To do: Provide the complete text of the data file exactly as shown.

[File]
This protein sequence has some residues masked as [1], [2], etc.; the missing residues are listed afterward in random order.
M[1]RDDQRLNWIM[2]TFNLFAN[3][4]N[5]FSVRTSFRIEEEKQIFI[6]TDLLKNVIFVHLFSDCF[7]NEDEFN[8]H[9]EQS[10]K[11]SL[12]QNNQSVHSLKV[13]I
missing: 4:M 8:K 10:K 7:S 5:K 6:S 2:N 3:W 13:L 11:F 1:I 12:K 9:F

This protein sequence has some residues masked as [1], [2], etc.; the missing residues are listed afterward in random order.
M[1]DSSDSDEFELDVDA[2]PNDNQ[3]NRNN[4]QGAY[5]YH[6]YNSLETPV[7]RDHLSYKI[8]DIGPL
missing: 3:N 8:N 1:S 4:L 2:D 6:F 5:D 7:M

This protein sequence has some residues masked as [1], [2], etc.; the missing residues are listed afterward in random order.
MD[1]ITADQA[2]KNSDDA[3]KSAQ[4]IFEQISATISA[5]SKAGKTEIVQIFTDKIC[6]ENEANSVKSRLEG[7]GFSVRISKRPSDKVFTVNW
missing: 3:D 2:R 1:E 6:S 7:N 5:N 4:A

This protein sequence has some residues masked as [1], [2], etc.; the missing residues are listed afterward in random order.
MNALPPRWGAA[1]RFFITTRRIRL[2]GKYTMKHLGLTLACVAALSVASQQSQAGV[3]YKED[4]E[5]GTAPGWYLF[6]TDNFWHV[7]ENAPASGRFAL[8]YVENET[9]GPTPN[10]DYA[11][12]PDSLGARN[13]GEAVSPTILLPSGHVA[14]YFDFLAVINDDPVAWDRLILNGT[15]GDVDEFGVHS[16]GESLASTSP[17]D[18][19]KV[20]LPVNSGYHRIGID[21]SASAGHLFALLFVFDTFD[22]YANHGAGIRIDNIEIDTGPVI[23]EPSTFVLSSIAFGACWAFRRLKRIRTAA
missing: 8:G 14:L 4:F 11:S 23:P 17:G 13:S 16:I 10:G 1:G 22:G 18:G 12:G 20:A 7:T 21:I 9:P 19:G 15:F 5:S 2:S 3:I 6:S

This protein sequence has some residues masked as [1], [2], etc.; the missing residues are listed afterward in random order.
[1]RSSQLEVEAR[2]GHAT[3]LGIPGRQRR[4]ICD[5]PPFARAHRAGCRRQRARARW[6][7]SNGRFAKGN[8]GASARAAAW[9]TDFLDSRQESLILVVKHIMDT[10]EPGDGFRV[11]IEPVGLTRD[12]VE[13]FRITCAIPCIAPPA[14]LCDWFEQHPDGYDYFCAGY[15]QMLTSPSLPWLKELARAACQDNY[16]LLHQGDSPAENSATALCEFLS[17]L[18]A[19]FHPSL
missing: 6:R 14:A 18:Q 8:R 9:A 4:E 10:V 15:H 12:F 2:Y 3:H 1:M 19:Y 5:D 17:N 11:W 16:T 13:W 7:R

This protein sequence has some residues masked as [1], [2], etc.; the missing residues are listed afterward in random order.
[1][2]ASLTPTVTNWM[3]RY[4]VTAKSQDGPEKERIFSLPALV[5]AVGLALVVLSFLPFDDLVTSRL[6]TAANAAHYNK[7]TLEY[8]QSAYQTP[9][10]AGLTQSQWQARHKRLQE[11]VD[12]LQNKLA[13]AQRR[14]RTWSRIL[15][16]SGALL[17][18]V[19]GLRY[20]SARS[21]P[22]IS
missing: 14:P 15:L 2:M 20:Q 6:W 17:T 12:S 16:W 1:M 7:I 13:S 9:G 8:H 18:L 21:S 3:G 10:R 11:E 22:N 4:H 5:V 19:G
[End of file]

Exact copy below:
This protein sequence has some residues masked as [1], [2], etc.; the missing residues are listed afterward in random order.
M[1]RDDQRLNWIM[2]TFNLFAN[3][4]N[5]FSVRTSFRIEEEKQIFI[6]TDLLKNVIFVHLFSDCF[7]NEDEFN[8]H[9]EQS[10]K[11]SL[12]QNNQSVHSLKV[13]I
missing: 4:M 8:K 10:K 7:S 5:K 6:S 2:N 3:W 13:L 11:F 1:I 12:K 9:F

This protein sequence has some residues masked as [1], [2], etc.; the missing residues are listed afterward in random order.
M[1]DSSDSDEFELDVDA[2]PNDNQ[3]NRNN[4]QGAY[5]YH[6]YNSLETPV[7]RDHLSYKI[8]DIGPL
missing: 3:N 8:N 1:S 4:L 2:D 6:F 5:D 7:M

This protein sequence has some residues masked as [1], [2], etc.; the missing residues are listed afterward in random order.
MD[1]ITADQA[2]KNSDDA[3]KSAQ[4]IFEQISATISA[5]SKAGKTEIVQIFTDKIC[6]ENEANSVKSRLEG[7]GFSVRISKRPSDKVFTVNW
missing: 3:D 2:R 1:E 6:S 7:N 5:N 4:A

This protein sequence has some residues masked as [1], [2], etc.; the missing residues are listed afterward in random order.
MNALPPRWGAA[1]RFFITTRRIRL[2]GKYTMKHLGLTLACVAALSVASQQSQAGV[3]YKED[4]E[5]GTAPGWYLF[6]TDNFWHV[7]ENAPASGRFAL[8]YVENET[9]GPTPN[10]DYA[11][12]PDSLGARN[13]GEAVSPTILLPSGHVA[14]YFDFLAVINDDPVAWDRLILNGT[15]GDVDEFGVHS[16]GESLASTSP[17]D[18][19]KV[20]LPVNSGYHRIGID[21]SASAGHLFALLFVFDTFD[22]YANHGAGIRIDNIEIDTGPVI[23]EPSTFVLSSIAFGACWAFRRLKRIRTAA
missing: 8:G 14:L 4:F 11:S 23:P 17:G 13:S 16:I 10:G 1:G 22:G 18:G 12:G 20:A 7:T 21:I 9:P 19:G 15:F 5:S 2:S 3:I 6:S

This protein sequence has some residues masked as [1], [2], etc.; the missing residues are listed afterward in random order.
[1]RSSQLEVEAR[2]GHAT[3]LGIPGRQRR[4]ICD[5]PPFARAHRAGCRRQRARARW[6][7]SNGRFAKGN[8]GASARAAAW[9]TDFLDSRQESLILVVKHIMDT[10]EPGDGFRV[11]IEPVGLTRD[12]VE[13]FRITCAIPCIAPPA[14]LCDWFEQHPDGYDYFCAGY[15]QMLTSPSLPWLKELARAACQDNY[16]LLHQGDSPAENSATALCEFLS[17]L[18]A[19]FHPSL
missing: 6:R 14:A 18:Q 8:R 9:A 4:E 10:V 15:H 12:F 2:Y 3:H 1:M 19:Y 5:D 17:N 11:W 16:T 13:W 7:R

This protein sequence has some residues masked as [1], [2], etc.; the missing residues are listed afterward in random order.
[1][2]ASLTPTVTNWM[3]RY[4]VTAKSQDGPEKERIFSLPALV[5]AVGLALVVLSFLPFDDLVTSRL[6]TAANAAHYNK[7]TLEY[8]QSAYQTP[9][10]AGLTQSQWQARHKRLQE[11]VD[12]LQNKLA[13]AQRR[14]RTWSRIL[15][16]SGALL[17][18]V[19]GLRY[20]SARS[21]P[22]IS
missing: 14:P 15:L 2:M 20:Q 6:W 17:T 12:S 16:W 1:M 7:I 13:S 9:G 8:H 18:L 21:S 3:G 10:R 11:E 22:N 4:H 5:V 19:G